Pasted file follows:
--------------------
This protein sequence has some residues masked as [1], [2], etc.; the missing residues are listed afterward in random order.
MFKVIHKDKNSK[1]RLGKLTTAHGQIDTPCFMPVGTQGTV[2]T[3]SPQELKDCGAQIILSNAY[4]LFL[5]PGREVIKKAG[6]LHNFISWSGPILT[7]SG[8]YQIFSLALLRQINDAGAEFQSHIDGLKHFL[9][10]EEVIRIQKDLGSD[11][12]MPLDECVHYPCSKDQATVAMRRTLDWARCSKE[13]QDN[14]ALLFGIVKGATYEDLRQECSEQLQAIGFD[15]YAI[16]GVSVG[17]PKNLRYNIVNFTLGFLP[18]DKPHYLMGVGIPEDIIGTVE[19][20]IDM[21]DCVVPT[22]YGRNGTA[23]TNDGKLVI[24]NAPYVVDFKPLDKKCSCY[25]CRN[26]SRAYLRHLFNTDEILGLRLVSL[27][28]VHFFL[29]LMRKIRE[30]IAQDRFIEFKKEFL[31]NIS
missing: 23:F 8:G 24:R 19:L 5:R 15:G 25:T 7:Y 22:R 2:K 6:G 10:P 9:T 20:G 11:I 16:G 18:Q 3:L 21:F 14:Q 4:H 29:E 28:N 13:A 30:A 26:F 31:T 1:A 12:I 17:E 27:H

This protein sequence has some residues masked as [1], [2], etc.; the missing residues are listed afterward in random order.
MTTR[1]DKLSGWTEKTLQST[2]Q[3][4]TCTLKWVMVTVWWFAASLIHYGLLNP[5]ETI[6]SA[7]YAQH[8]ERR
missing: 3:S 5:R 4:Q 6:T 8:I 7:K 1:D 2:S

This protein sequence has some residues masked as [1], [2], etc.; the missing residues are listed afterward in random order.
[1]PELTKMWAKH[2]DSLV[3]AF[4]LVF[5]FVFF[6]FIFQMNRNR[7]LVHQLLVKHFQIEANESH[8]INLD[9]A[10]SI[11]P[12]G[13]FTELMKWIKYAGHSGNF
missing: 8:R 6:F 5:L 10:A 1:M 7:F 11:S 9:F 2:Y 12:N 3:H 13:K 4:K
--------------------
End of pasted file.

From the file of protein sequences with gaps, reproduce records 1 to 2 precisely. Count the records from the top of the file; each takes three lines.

This protein sequence has some residues masked as [1], [2], etc.; the missing residues are listed afterward in random order.
MFKVIHKDKNSK[1]RLGKLTTAHGQIDTPCFMPVGTQGTV[2]T[3]SPQELKDCGAQIILSNAY[4]LFL[5]PGREVIKKAG[6]LHNFISWSGPILT[7]SG[8]YQIFSLALLRQINDAGAEFQSHIDGLKHFL[9][10]EEVIRIQKDLGSD[11][12]MPLDECVHYPCSKDQATVAMRRTLDWARCSKE[13]QDN[14]ALLFGIVKGATYEDLRQECSEQLQAIGFD[15]YAI[16]GVSVG[17]PKNLRYNIVNFTLGFLP[18]DKPHYLMGVGIPEDIIGTVE[19][20]IDM[21]DCVVPT[22]YGRNGTA[23]TNDGKLVI[24]NAPYVVDFKPLDKKCSCY[25]CRN[26]SRAYLRHLFNTDEILGLRLVSL[27][28]VHFFL[29]LMRKIRE[30]IAQDRFIEFKKEFL[31]NIS
missing: 23:F 8:G 24:R 19:L 5:R 15:G 25:T 7:Y 22:R 2:K 6:G 10:P 9:T 20:G 11:I 16:G 18:Q 3:L 21:F 14:Q 4:H 29:E 28:N 13:A 30:A 26:F 31:T 1:A 12:I 17:E 27:H

This protein sequence has some residues masked as [1], [2], etc.; the missing residues are listed afterward in random order.
MTTR[1]DKLSGWTEKTLQST[2]Q[3][4]TCTLKWVMVTVWWFAASLIHYGLLNP[5]ETI[6]SA[7]YAQH[8]ERR
missing: 3:S 5:R 4:Q 6:T 8:I 7:K 1:D 2:S